As most of us knowwe always feel horrible and guilty after we’ve raised our voicesknowing that we could’ve handled it better (if only we hadn’t flipped our lids).

I’m always talking about how important it is to model the behavior we expect from our children. Once againeasier said than done. The absolute worst feeling is when I hear my older talking or yelling at his younger brother. It’s ridiculous and embarrassing knowing that he is speaking that way because of how I spoke to him.

After feeling like a horrible Mother, I explained to Greyson that I didn’t want to be a screaming Meany Mommy. I asked him if we could come up with a silent signal to help remind me to take deep breathes and calm down. I went on to share with him that I always wanted to be able to speak to him in the same respectful tone that I expect from him.

Greyson came up with the idea that he would touch his nose to remind me that I needed to calm down and take some deep breaths. I assured him that it was a brilliant signal and then asked him if I could do the same one if and when he wasn’t speaking in a calm tone.

Naturally, it was only a few days later that Greyson had the opportunity to use his silent signal with me; and, of course, it worked like a gem. I immediately stopped to take a few deep breaths, gave him a hug, and then got down to to speak to him at eye level.  All the things I should’ve done originally.

Another silent signal we use in our family is putting our hand over our heart. This signal expresses that we’re having a “flash” which means a surge of love in our heart. These are moments of deep gratitude and appreciation for that person. This is a silent signal that I learned from my childhood and I’m delighted to continue this signal with my family today J

Monday, June 4, 2012


This is an article I wrote almost three years ago that shares one of my favorite hugs success stories. Over the last five years I have realized how important and effective giving hugs ALWAYS is.

Most often it is one of my boys that will remind me that all they need is a hug. This story is a reminder that even when we may not be ready--it's a Positive Discipline tool that works every time.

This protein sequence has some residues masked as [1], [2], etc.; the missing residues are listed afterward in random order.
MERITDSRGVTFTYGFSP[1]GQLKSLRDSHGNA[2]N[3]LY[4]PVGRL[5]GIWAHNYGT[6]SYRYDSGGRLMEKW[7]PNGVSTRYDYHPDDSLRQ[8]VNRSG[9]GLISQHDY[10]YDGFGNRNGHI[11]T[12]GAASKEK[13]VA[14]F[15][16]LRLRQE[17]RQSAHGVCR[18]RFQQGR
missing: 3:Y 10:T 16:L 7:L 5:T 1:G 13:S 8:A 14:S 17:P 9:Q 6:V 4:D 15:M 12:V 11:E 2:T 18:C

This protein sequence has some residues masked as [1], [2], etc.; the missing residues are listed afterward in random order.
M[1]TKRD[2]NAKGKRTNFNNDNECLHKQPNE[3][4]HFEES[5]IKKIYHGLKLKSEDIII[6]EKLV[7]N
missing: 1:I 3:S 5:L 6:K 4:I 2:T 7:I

My two boys (Greyson, three-years-old, and Reid, one-year-old) took one of our late night strolls around the block.  We came upon a neighbor’s house where there were all kinds of kids playing.  Greyson was fascinated by all the different activities going on.  There were kids from all different age groups playing basketball, catch, riding on a scooter etc.  So we stopped for about 5 minutes talking and watching them. 
It started getting dark and cold, Reid started getting fussy, and I started to feel a little awkward just standing in front of this neighbor’s house while Greyson watched the “people.”  When I told Greyson that it was time to go, he was not ready.  He wanted to stay and watch the people.
I logically explained to him all the reasons of why we needed to go.  After asking him the second time and him still refusing, I told him that he had a choice.  He could either walk with me or hold my hand, or I would pick him up and carry him away…either way we were leaving. 

Of course he did not want to hold my hand, but his brother was in the Bjorn so I firmly grabbed his had and said it was time to go.  What I wanted to do was drag him like a rag doll; especially because I felt like e was ignoring me and not listening…and I was going to show him who was boss and how annoyed I was.

So as I was firmly holding his hand, he started crying/screaming at the top of his lungs. (Greyson has always had the loudest most ear piercing cry of any other child I or anyone else has ever encountered). Of course one of my neighbors was walking her dog and looking at me as if I just beat him…and from the sound of his cry it sounded like I had.